P&Z Considers New Apartment Regulations

Right now, Westport’s rules for “accessory apartments” (units in a principal dwelling) and “accessory dwelling units” (those in detached structures) are strict.

An owner of an accessory apartment must either be at least 62 years old, or the apartment must be deed restricted as “affordable” (which can limit the owner’s ability to easily resell or refinance).

The apartment can be no larger than 800 square feet or 25% of the floor areas (whichever is smaller), and there is an annual certification process.

This top-floor apartment is one of a limited number of legal ones n town.

Accessory structures of up to 300 square feet are permitted. However, they can have only 2 of these 3 three plumbing fixtures: sink, toilet or shower. Kitchens are not allowed. They cannot be rented out, and — importantly — they cannot be used as a dwelling unit.

These are not really “apartments.” They’re more like pool houses.

If the accessory structure is a barn, they cannot have bathrooms, kitchens or central heating. They must be used for livestock or storage of farm products, equipment and/or feed.

“Accessory Dwelling Units” — where people can actually live — have been permitted. But only with special approval, with evidence that the structure is “historic.”

But if the Planning & Zoning Commission’s Affordable Housing Subcommittee has its way — and they’ve approved the proposal unanimously — a text amendment would permit Accessory Dwelling Units throughout town.

It would open up our housing stock. It would add affordable housing. It would provide added income for residents who are going through life changes — the loss of a job, say, or divorce, or those whose children have moved away and who want to move into a smaller place on their own property, while renting out their larger home.

An apartment like this (which is not in Westport) is tightly regulated now.

The text amendment — on the P&Z agenda for this Thursday (April 8, 6 p.m., Zoom) would permit Accessory Dwelling Units (ADUs) on lots that do not have an Accessory Apartment, anywhere in town.

Lots of 1 1/2 acres or less could have a footprint of up to 650 square feet. Lots of more than 1 1/2 acres could have up to 1,000 square feet. The height of the structure would be capped, to guard against “monolithic tower-like ADUs.”

In addition, the owner of the property must live in either the principal or accessory dwelling. Any lease must be for a minimum of 6 months.

The P&Z will also consider modifications to its Accessory Apartment regulations. The age requirement would be removed, and the maximum size would increase from 800 square feet t0 1,500. However, the apartment could still not exceed 25% of the floor area of the entire house.

Gabled roof ADU, on Cape Cod.

The proposals are in keeping with the Affordable Housing Subcommittee’s mission of encouraging the development and preservation of affordable housing choices in Westport.

(Click here and scroll down for the full text amendment. The April 8 meeting will be livestreamed on www.westportct.gov, and shown on Optimum channel 79 and Frontier channel 6020 until 7:30 p.m. Public comments may be sent before noon on April 8 to PandZ@westportct.gov.)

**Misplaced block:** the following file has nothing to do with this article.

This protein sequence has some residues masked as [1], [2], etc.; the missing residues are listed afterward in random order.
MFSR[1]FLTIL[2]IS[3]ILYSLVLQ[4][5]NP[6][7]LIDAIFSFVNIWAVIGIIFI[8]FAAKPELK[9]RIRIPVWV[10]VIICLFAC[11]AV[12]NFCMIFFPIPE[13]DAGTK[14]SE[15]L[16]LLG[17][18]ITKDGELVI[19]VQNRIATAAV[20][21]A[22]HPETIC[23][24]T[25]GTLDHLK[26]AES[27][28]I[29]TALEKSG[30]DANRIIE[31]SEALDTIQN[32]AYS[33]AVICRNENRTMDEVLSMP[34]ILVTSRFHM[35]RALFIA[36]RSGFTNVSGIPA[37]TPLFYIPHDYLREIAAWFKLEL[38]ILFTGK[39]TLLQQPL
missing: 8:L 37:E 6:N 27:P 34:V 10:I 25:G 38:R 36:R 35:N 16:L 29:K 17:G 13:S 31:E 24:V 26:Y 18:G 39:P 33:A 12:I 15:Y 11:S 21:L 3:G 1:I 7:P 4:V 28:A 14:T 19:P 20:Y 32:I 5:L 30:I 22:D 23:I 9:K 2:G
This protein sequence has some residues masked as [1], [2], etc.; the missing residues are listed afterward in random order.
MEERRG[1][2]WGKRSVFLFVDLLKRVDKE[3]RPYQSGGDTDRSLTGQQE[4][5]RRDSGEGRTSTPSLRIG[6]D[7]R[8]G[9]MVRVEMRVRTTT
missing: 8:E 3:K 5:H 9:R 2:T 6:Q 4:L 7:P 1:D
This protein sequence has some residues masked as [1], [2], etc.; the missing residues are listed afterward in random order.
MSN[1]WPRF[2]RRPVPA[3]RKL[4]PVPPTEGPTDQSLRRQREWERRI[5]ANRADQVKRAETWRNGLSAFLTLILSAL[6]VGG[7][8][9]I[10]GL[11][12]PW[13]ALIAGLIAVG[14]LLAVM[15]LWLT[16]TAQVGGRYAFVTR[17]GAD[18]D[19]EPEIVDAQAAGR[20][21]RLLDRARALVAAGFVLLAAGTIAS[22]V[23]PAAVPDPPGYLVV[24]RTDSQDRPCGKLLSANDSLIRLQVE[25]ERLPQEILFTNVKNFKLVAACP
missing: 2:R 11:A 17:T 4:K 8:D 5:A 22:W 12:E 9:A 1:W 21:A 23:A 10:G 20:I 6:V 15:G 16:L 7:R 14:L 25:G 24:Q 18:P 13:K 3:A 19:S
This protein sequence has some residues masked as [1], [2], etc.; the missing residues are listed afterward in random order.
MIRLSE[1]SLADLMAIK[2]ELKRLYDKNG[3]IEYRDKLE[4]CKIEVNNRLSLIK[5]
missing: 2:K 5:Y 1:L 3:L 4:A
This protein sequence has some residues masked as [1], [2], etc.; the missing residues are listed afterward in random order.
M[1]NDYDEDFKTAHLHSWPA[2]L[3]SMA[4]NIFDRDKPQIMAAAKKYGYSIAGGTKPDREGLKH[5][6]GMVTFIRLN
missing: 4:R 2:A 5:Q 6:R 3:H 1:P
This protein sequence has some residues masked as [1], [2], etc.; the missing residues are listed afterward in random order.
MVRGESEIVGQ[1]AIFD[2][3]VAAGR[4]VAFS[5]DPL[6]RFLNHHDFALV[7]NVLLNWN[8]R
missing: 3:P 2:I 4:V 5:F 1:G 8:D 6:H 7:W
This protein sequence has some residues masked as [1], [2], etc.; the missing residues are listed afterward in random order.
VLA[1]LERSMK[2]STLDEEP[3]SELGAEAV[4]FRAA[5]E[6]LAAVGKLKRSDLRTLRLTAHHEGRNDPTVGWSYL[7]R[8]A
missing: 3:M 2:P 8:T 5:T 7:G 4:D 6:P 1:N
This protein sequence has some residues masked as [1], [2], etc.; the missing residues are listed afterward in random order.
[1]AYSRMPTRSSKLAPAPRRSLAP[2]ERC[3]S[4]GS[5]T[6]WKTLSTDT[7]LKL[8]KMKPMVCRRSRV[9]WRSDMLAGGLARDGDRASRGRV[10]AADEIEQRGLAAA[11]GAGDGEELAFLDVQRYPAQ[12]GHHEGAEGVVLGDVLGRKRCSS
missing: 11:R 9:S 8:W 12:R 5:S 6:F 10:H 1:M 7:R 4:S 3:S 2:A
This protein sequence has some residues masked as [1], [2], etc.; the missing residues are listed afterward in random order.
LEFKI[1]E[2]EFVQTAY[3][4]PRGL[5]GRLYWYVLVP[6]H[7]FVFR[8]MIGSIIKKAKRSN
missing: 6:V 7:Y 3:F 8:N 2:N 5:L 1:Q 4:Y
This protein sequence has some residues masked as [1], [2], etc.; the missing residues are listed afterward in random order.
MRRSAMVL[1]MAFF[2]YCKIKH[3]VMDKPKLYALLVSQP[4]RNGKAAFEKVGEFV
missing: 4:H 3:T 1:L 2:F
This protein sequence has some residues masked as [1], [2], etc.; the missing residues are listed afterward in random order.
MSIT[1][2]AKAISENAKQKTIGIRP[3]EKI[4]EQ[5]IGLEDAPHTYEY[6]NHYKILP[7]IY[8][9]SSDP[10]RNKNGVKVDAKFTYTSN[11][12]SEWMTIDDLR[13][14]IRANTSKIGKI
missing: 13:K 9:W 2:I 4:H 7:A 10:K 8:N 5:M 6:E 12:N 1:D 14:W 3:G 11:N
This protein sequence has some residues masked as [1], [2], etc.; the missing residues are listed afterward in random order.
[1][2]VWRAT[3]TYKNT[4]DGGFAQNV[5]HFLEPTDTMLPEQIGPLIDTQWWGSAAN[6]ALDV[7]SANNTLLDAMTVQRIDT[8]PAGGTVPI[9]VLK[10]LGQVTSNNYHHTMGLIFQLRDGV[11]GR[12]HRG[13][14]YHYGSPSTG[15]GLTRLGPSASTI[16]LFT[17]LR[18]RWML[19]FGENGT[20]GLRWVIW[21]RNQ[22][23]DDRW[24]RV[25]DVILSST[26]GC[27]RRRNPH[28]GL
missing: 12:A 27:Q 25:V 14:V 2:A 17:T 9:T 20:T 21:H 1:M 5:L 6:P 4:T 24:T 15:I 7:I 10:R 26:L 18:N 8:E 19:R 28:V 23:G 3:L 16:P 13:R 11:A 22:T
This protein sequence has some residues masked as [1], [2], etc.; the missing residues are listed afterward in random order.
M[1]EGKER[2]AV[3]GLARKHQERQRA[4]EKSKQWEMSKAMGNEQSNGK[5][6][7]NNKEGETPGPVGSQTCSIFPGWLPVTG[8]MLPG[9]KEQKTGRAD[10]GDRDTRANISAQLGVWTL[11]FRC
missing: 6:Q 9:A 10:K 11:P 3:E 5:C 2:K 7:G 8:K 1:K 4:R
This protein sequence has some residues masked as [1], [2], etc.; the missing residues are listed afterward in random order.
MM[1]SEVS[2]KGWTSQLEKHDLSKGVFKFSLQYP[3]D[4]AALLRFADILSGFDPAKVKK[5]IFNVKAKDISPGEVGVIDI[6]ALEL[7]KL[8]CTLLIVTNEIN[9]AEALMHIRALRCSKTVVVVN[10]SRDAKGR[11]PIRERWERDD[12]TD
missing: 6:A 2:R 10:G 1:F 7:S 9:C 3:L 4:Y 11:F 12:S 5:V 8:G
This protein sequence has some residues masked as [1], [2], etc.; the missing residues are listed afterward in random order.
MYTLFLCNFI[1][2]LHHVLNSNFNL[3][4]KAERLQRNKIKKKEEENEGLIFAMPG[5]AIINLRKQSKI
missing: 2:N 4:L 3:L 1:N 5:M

5 responses to “P&Z Considers New Apartment Regulations

  1. Michael Calise

    When I first ran for the RTM my campaign advocated accessory apartments. I recognized the need having been raised in a second floor apartment in my Grandparents home. In response our newly elected First Selectman John Kemish formed the Senior Citizen’s housing committee of which I was an appointed member and we wrote the existing Senior apartment regulation which seemed appropriate at the time. I commend the subcommittee for creating this proposed regulation. It is a step in the right direction which serves to benefit homeowners and those in need of housing in a direct and functional manner. Accessory apartments and detached apartment dwellings such as “garage apartments” have existed under the radar of Westport zoning officials for years. Some people fear them as threats to the character of our community but actually they are an enhancement to our towns character because of the diversity of housing options and financial security they provide. For those that think there will be an explosion of apartments this is simply not true. Most of our area towns allow accessory apartments as of right. In fact the Town of Redding allows them in detached structures such as is being advocated in this proposed regulation. My experience personally and in the Real Estate Business has shown me that these opportunities are not excessively taken and that it is just as likely for new homeowners to eliminate or not use an apartment as a rental unit for the sake of privacy. In my opinion this regulation may need some adjustments but I see it as critical for approval. My only regret is that our now resigned Republican members who held the overwhelming majority of knowledge and experience on the commission will not be participating and voting members on this issue.

  2. Can anyone explain why so many or our RTM members resigned en masse this way? I’ve lived in Westport for over 30 years and am finding this a little odd.

  3. How does it compare with what Fairfield just did? Sounds similar… Might be worth comparing to a neighboring town..

  4. I just want to echo what Michael Calise said! We need not fear a diversity of housing that in a number of cases is already happening under the radar in Westport.It’s much better we innovate locally instead of being subjected to monolithic mandates from the State. Nicely done Michael and as always thanks for your rich historical perspective.

    Art Schoeller
    President
    Greens Farms Association

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